Coffee culture never stands still. New trends such as nitro coffee, coffee cocktails and cold brew are on the rise and enrich the range. At the same time, people are increasingly committed to more sustainable and ethical coffee production.
The impact of climate change on coffee cultivation is of growing concern. Researchers are working tirelessly to develop new coffee varieties that are more resistant to disease and adverse weather conditions. The future of coffee will undoubtedly be shaped by innovation and commitment from the global coffee community.
The journey to the origins of coffee shows us that this drink is more than just a cup of caffeine. It is a cultural heritage, an art form and a window into the fascinating world of growing, harvesting and roasting. Next time you enjoy your cup of coffee, think about how far this bean beverage traveled to get to you!
The origin of coffee lies in Ethiopia, more precisely in the Kaffa region in the southwest of the country.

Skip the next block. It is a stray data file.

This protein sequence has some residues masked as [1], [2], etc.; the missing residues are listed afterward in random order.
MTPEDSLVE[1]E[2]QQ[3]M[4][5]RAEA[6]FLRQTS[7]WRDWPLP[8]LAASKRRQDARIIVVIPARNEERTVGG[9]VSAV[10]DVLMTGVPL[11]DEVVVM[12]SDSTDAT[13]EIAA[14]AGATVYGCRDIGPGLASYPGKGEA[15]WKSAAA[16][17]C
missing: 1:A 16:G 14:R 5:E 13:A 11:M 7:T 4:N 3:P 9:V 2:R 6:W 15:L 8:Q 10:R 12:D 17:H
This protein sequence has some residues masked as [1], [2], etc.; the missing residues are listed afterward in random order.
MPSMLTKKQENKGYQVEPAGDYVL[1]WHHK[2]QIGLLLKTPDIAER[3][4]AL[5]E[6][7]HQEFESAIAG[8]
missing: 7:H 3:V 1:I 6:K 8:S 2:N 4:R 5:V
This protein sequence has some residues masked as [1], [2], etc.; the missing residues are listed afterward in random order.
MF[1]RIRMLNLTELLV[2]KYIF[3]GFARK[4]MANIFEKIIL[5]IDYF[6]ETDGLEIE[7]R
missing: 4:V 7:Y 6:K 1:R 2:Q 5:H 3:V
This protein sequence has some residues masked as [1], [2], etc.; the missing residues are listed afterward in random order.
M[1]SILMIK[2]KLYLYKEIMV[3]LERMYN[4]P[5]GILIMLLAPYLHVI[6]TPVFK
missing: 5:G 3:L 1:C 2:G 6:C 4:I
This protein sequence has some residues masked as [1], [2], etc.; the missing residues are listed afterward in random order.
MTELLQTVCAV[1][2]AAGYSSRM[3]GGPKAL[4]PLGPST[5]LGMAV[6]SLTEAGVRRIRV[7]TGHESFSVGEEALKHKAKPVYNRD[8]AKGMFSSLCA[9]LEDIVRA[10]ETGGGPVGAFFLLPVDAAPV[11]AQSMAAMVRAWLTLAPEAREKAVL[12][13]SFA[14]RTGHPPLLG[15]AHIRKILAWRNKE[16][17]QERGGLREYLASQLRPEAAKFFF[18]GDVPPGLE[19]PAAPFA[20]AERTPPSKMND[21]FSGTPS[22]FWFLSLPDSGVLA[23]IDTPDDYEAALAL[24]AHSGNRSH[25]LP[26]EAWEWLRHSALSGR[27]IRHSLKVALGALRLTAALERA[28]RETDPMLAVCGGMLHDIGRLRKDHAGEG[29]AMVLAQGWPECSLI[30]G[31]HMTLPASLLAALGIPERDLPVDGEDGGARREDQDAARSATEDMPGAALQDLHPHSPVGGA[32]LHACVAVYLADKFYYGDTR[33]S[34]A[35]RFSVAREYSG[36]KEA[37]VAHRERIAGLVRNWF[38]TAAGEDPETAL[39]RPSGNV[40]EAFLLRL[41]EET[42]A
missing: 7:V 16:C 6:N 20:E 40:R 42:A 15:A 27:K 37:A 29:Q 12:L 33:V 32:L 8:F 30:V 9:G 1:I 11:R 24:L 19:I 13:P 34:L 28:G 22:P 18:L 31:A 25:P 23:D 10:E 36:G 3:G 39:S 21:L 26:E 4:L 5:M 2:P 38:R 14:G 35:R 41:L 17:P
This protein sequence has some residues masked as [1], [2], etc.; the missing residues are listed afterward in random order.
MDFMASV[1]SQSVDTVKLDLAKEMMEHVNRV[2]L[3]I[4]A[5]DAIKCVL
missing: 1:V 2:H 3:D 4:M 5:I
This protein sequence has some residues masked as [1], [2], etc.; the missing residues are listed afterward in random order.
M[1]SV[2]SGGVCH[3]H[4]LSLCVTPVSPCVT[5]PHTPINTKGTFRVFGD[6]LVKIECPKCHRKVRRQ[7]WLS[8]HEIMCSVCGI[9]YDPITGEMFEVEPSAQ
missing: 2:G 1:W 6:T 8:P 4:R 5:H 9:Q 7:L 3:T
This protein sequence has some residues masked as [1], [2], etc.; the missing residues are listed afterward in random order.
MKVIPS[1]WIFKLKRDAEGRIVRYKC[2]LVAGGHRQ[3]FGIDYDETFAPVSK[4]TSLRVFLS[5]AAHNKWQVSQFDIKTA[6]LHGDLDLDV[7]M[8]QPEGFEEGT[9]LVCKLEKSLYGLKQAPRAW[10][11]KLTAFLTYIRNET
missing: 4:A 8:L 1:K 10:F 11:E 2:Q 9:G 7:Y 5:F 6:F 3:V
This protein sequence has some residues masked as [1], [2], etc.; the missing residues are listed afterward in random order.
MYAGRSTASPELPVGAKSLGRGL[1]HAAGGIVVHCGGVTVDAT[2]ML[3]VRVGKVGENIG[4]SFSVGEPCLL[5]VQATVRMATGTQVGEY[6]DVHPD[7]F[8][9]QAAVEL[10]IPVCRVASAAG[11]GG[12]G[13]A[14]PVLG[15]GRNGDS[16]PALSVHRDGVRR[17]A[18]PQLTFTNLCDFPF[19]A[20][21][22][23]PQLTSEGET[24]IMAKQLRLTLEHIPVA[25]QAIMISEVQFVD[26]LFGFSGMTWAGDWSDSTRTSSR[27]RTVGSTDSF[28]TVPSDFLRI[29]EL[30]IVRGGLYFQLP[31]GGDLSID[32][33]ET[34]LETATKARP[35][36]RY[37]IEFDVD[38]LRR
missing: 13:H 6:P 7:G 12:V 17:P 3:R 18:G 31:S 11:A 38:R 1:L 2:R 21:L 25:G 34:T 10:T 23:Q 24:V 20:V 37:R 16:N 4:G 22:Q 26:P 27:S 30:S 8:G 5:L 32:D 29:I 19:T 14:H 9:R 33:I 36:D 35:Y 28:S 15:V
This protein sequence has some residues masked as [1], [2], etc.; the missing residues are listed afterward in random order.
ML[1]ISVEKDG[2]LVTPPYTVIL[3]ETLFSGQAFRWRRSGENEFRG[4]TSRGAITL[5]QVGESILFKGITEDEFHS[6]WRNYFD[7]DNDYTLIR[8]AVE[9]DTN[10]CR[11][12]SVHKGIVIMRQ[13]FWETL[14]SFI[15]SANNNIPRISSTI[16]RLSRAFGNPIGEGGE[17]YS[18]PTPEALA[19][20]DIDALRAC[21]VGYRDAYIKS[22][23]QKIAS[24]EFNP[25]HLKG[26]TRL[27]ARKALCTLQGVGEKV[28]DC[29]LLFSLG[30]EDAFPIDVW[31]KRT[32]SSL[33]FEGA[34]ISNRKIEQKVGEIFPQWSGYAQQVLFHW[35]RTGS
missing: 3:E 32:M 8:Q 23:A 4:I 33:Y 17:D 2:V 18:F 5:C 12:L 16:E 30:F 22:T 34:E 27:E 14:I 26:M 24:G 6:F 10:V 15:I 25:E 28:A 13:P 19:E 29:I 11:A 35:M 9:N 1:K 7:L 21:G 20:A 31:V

Legend has it that an Ethiopian shepherd named Kaldi discovered coffee when he noticed his goats becoming very alert after eating coffee cherries.
The first records of the preparation of coffee as a drink date back to the 9th century in Ethiopia, where the coffee cherries were simply brewed in hot water.
Coffee spread through trade to the Arab world, where coffee beans were first roasted and made into a drink. From there, coffee spread to the Middle East and North Africa.
Coffee reached Europe in the 17th century. The first European coffee house opened in Venice, followed by London, Vienna and Paris.
The origin of the coffee has a significant influence on its taste. The growing region, climate, soil and altitude are some of the factors that shape the aroma and taste of a coffee.